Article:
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Why You'll Be Happier If You Stop Striving For 'Work-Life Balance'

03/20/2014 05:20 EDT | Updated 05/20/2014 05:59 EDT

Kill "Work-Life Balance".

Got your attention? Good. The whole concept of "work-life balance" is not only absolutely flawed but has not served women in their quest for pursuing a life of overall wellbeing. It's actually been a huge detriment and I'll tell you why.

Firstly, the notion of putting "work" and "life" on two sides can only position them, as being at odds with each other and not complimentary.

Secondly, "balance" suggests that women's role is to straddle both carefully ensuring that each side stays perfectly equal to one another. Am I the only one that pictures a teter totor (never, thought I'd have to put that word in print, let along look up the spelling), with a laptop and note book on one end and screaming children on the other?

A woman in a smart black pencil skirt suit stands in the middle and even with sensible pumps, she struggles to hold on two her brief case in one hand and groceries in the other, as the demands of each side goes up and down.

Let's be honest, your partner doesn't often make this visual, and if he does, he's probably helping the kids push the down the one side of the teter totor so their dear faces can have more leverage on your mommy guilt? That likely would require your boss to help push down the other side, as your work demands often require a little muscle. By the way, where do your friends fit? Oh that's right, you probably can't see them, because they are right underneath you, holding you up and helping make those necessary adjustments so you don't fall on your head. You get where I'm going. Nobody is having fun, least of all you.

If we decide to kill "work-life balance" from our vocabularies, how would we describe this endless pursuit that we intuitively recognize we've signed up? "Work-Life Integration" is a concept that has been gaining momentum and purports that removing boundaries, allowing the various elements of our life to "bleed" into one another, is the best way of managing our career and family goals. Joining a conference call on vacation isn't that disruptive after all? There's no harm in putting a sick child front of the TV and pressing "play" on his favourite video for a fifth time? I dare you to name a working woman that hasn't done this.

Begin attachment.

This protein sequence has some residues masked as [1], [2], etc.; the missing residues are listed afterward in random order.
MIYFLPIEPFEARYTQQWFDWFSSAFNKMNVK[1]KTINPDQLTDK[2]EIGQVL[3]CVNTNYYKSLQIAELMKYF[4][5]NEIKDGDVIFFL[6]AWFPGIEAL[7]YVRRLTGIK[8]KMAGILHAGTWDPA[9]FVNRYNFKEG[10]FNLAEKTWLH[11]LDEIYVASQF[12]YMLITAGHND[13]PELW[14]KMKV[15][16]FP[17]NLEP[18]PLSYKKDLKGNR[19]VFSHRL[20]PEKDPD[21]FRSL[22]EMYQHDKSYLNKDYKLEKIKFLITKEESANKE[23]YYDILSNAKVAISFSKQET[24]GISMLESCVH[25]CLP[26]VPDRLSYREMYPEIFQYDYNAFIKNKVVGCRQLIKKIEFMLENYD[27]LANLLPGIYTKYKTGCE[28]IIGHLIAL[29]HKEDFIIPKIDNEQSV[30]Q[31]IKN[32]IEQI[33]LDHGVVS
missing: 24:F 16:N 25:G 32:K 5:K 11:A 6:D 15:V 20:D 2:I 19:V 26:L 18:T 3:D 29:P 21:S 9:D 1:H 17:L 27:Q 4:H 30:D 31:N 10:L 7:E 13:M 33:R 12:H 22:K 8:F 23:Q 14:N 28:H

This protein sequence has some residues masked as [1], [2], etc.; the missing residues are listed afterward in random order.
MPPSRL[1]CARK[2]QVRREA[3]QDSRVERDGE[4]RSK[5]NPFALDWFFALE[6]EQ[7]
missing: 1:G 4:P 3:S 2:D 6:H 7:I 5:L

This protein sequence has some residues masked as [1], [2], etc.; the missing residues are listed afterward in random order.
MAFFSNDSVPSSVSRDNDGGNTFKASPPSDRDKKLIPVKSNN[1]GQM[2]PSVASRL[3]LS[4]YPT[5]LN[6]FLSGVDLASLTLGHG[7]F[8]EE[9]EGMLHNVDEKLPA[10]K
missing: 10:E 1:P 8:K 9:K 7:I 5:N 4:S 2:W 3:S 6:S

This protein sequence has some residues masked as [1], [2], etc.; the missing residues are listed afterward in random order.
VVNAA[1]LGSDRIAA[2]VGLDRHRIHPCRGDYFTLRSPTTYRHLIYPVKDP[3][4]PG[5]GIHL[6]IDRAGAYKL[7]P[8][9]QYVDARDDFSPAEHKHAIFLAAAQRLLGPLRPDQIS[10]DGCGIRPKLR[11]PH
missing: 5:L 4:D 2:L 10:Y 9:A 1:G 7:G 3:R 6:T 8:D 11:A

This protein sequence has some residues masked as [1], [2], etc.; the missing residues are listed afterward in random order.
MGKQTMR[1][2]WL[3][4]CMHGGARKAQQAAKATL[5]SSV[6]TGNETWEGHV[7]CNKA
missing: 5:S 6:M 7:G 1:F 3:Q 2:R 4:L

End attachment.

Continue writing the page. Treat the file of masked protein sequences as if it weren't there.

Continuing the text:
Multi-tasking or juggling is what women are good at... we're even told better than men. There is no doubt that technology has driven productivity, on the most part, by facilitating access to work, as well as accessibility of the employee. Not sure that performance expectation around being "on" or "available" 24/7 can be interpreted as progress in evolving the workplace for women, let along men. Remember, a largely male trait is the ability to compartmentalize which is critical in a world where you are expected to be adaptive to shifting quickly and smoothly from personal to professional demands. Otherwise, you risk being the woman who is the only one wearing the "Ms Career" outfit asking for a glass of chardonnay at the afterschool kids birthday party!

Let's leave the western view of the world for a moment and look at the eastern philosophy of managing energy -- yin and yang. Yin and Yan can be thought of as complementary, instead of opposing forces, that come together to form a whole is greater than the parts. Yin is characterized as slow, soft, and passive, characteristics that are often associated with the traditional view o femininity, while yan is fast, hard, and aggressive, characteristics associated with the traditional view of masculity.

If we apply this to our daily lives, women could potentially see some value in thinking about in how they approach their work and home demands. A holistic "you" requires both YIN or feminine energy and YAN, masculine energy and your ability to flex. As we've pushed away from the male stereotype of a successful woman, we see that what are typically male and female attributes are incredible important to our success across the continuum of our daily lives.

Walking into the house amped up still from your last meeting, with the energy that makes you successful at negotiating and leading, isn't necessarily the kind of energy that the hubby and the kids need from you. So as an alternative to managing work life balance, I propose managing your YIN and YAN energy appropriately to achieve success in the domains of your work and life.

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